In consideration of the settlement payment made and the representations and agreements made in this Release & Settlement, Warner Bros. Entertainment Inc. (“WB”) for itself, for its past, present and future directors, shareholders, members, managers, officers, employees, agents, attorneys, representatives, partners, trustees, beneficiaries, family members, heirs, subsidiaries and affiliates, and for its and their predecessors, successors and assigns (collectively the “Releasor”);

Hereby finally, unconditionally, irrevocably and absolutely releases, acquits, remises and forever discharges robert steele, 3100 donald douglas loop n santa monica CA, 90405 and such person’s family members and heirs (collectively the “Releasee”);

From any and all manner of actions, suits, debts, sums of money, interest owed, charges, damages, judgments, executions, obligations, costs, expenses, fees (including attorneys’ fees and court costs), claims, demands, causes of action and liabilities, that arise under the United States Copyright Act, in each case whether known or unknown, absolute or contingent, matured or unmatured, presently existing or hereafter discovered, at law, in equity or otherwise, that the Releasor may now have or that might subsequently accrue against the Releasee arising out of or connected with the specific Infringement of copyrighted material(s) referenced above;

Provided however, that this release shall not, and shall not be deemed to, constitute a release with respect to any other past, present or future infringements by Releasee other than the specific Infringement of copyrighted material(s) referenced above.

Robert Steele agrees not to infringe any of WB’s filmed entertainment (including but not limited to films, videos, video games, animation and television programs), whether now in existence or later created, that is owned or controlled by WB. In furtherance of this agreement, Robert Steele agrees to immediately and permanently cease the unauthorized copying and/or distribution (including, but not limited to, downloading, uploading, filesharing, file “swapping,” or other similar activities) of WB filmed entertainment, including, but not limited to, those items listed in this correspondence.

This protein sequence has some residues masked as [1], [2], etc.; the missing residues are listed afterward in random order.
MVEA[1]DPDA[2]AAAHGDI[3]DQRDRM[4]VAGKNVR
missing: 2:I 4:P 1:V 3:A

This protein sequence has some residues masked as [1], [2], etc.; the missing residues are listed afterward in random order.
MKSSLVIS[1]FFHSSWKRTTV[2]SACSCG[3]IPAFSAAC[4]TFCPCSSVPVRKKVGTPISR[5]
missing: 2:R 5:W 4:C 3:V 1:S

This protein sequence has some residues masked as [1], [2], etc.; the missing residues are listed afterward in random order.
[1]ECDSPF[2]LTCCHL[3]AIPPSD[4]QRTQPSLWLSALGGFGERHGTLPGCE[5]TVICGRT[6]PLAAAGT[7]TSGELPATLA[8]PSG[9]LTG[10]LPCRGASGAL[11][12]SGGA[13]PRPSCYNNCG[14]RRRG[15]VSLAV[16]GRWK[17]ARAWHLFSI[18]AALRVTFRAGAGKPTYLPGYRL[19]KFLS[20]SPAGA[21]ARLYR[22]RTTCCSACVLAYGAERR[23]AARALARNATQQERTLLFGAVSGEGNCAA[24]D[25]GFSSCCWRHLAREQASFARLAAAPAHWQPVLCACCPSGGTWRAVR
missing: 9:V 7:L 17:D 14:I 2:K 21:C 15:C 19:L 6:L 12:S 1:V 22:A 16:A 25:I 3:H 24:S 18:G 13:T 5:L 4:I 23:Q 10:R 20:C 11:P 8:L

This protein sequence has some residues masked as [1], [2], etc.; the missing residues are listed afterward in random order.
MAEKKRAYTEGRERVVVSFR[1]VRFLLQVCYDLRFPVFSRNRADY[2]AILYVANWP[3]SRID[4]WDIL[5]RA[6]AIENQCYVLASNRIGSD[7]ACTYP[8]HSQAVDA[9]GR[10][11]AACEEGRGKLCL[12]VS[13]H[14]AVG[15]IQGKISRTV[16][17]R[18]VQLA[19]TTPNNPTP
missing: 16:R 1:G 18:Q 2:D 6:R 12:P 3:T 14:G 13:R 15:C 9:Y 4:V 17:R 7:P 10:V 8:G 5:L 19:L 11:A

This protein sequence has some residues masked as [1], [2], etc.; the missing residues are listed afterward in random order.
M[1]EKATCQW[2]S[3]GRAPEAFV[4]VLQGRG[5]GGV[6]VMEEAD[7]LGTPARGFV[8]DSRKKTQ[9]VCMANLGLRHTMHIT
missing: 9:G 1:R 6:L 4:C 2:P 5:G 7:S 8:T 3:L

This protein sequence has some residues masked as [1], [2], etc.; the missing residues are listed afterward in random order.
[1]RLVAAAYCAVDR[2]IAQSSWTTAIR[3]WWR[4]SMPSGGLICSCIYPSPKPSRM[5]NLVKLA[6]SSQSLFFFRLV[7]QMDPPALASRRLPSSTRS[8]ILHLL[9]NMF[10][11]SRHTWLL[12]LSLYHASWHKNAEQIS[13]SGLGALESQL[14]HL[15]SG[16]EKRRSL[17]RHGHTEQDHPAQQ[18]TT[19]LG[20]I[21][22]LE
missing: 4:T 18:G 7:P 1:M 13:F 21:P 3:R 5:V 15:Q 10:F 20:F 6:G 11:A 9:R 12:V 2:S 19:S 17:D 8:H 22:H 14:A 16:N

Settlement Date 2013-06**********

Transaction Id 102**************

Settlement Amount ***

If you have any questions about this release, please contact rsteele@digitalrightscorp.com

6/21 UPDATE: I have been seeing lawsuits filed by Warner Bros Home Entertainment Inc. v. “named defendant” et al. I have provided a screenshot below from the http://www.rfcexpress.com website. After a quick investigation, these lawsuits are NOT RELATED to what I am referring to in this article.  Yet, it is still concerning that Warner Bros. is taking such an enthusiastic interest in the federal court system for copyright infringement lawsuits.
062113 Warner Bros Lawsuits

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As you can see, I am taking some time educating individuals involved in the Copyright Enforcement Group (CEG-TEK) / Ira Siegel DMCA letters being sent to thousands of individuals across the U.S. by their http://www.CopyrightSettlements.com system.

As a recap, anyone involved in receiving such a letter should read the following three articles I have written on their tactics:
1. Why CEG-TEK’s DMCA settlement system will FAIL (2/22/2013)

2. When CEG-TEK’s DMCA notices contain duplicate titles. Purposeful luring of defendants or not? (11/26/2012)

3. The trouble with Copyright Enforcement Group (CEG-TEK)’s DMCA scare letters. (11/2/2012)

Now, as far as the topic of this blog entry, the question people often ask is “what are the risks that CEG-TEK or Ira Siegel will sue me if I don’t settle?”  

While the easy answer is that so far it appears as if they are NOT suing (remember, they are soliciting their clients under the premise that they’ll make more money by making use of their DMCA settlement system rather than by suing), that answer needs to be elaborated.  I hope you will forgive me saving time in answering this way, but I have laid out my answer below in the form of an e-mail I sent to one of the individuals who called me for assistance.